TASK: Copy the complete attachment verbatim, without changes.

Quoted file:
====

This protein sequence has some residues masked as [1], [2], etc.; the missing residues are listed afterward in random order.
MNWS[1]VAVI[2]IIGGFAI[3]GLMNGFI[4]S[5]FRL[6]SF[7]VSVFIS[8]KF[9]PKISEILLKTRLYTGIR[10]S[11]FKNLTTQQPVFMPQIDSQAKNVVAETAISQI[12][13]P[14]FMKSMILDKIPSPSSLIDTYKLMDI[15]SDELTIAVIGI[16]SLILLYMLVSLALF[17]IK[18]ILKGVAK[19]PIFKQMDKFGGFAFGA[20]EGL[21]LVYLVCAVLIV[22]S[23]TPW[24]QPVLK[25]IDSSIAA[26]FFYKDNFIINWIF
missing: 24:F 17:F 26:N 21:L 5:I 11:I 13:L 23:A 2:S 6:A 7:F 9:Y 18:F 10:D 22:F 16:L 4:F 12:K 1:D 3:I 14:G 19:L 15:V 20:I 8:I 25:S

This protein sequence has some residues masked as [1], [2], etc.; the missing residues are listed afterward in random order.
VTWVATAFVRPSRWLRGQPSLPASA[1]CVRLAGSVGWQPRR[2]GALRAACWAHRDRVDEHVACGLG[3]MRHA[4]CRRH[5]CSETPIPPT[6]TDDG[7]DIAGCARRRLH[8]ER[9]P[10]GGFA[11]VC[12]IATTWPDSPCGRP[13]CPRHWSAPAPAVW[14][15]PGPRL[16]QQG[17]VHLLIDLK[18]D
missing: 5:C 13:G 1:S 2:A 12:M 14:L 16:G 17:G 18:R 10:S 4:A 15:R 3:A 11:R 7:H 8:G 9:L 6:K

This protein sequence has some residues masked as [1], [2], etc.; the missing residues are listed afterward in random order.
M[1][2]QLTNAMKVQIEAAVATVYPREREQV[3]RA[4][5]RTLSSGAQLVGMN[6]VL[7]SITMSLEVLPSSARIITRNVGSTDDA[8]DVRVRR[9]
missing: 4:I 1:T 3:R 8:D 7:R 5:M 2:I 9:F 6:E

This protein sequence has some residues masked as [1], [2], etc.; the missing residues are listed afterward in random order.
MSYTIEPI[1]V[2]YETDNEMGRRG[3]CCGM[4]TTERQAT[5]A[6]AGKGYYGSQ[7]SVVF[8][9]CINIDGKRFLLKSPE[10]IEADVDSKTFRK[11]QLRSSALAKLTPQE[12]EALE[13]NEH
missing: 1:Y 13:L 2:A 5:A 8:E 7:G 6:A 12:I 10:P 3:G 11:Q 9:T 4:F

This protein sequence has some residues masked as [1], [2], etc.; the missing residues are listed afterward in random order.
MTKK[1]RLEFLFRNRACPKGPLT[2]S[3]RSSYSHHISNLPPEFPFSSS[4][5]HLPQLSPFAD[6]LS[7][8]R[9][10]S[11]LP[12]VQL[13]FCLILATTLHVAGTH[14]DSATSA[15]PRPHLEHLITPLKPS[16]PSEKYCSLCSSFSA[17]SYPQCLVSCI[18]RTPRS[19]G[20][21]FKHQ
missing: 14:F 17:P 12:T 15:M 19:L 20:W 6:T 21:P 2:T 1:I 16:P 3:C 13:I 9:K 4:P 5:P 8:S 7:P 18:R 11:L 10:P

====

This protein sequence has some residues masked as [1], [2], etc.; the missing residues are listed afterward in random order.
MNWS[1]VAVI[2]IIGGFAI[3]GLMNGFI[4]S[5]FRL[6]SF[7]VSVFIS[8]KF[9]PKISEILLKTRLYTGIR[10]S[11]FKNLTTQQPVFMPQIDSQAKNVVAETAISQI[12][13]P[14]FMKSMILDKIPSPSSLIDTYKLMDI[15]SDELTIAVIGI[16]SLILLYMLVSLALF[17]IK[18]ILKGVAK[19]PIFKQMDKFGGFAFGA[20]EGL[21]LVYLVCAVLIV[22]S[23]TPW[24]QPVLK[25]IDSSIAA[26]FFYKDNFIINWIF
missing: 24:F 17:F 26:N 21:L 5:I 11:I 13:L 23:A 2:S 6:A 7:F 9:Y 18:F 10:D 22:F 16:L 4:F 12:K 1:D 3:I 14:G 19:L 15:V 20:I 8:I 25:S

This protein sequence has some residues masked as [1], [2], etc.; the missing residues are listed afterward in random order.
VTWVATAFVRPSRWLRGQPSLPASA[1]CVRLAGSVGWQPRR[2]GALRAACWAHRDRVDEHVACGLG[3]MRHA[4]CRRH[5]CSETPIPPT[6]TDDG[7]DIAGCARRRLH[8]ER[9]P[10]GGFA[11]VC[12]IATTWPDSPCGRP[13]CPRHWSAPAPAVW[14][15]PGPRL[16]QQG[17]VHLLIDLK[18]D
missing: 5:C 13:G 1:S 2:A 12:M 14:L 16:G 17:G 18:R 10:S 4:A 15:R 3:A 11:R 7:H 8:G 9:L 6:K

This protein sequence has some residues masked as [1], [2], etc.; the missing residues are listed afterward in random order.
M[1][2]QLTNAMKVQIEAAVATVYPREREQV[3]RA[4][5]RTLSSGAQLVGMN[6]VL[7]SITMSLEVLPSSARIITRNVGSTDDA[8]DVRVRR[9]
missing: 4:I 1:T 3:R 8:D 7:R 5:M 2:I 9:F 6:E

This protein sequence has some residues masked as [1], [2], etc.; the missing residues are listed afterward in random order.
MSYTIEPI[1]V[2]YETDNEMGRRG[3]CCGM[4]TTERQAT[5]A[6]AGKGYYGSQ[7]SVVF[8][9]CINIDGKRFLLKSPE[10]IEADVDSKTFRK[11]QLRSSALAKLTPQE[12]EALE[13]NEH
missing: 1:Y 13:L 2:A 5:A 8:E 7:G 6:A 12:I 10:P 3:G 11:Q 9:T 4:F

This protein sequence has some residues masked as [1], [2], etc.; the missing residues are listed afterward in random order.
MTKK[1]RLEFLFRNRACPKGPLT[2]S[3]RSSYSHHISNLPPEFPFSSS[4][5]HLPQLSPFAD[6]LS[7][8]R[9][10]S[11]LP[12]VQL[13]FCLILATTLHVAGTH[14]DSATSA[15]PRPHLEHLITPLKPS[16]PSEKYCSLCSSFSA[17]SYPQCLVSCI[18]RTPRS[19]G[20][21]FKHQ
missing: 14:F 17:P 12:T 15:M 19:L 20:W 6:T 21:P 2:T 1:I 16:P 3:C 13:I 9:K 4:P 5:P 8:S 7:P 18:R 11:L 10:P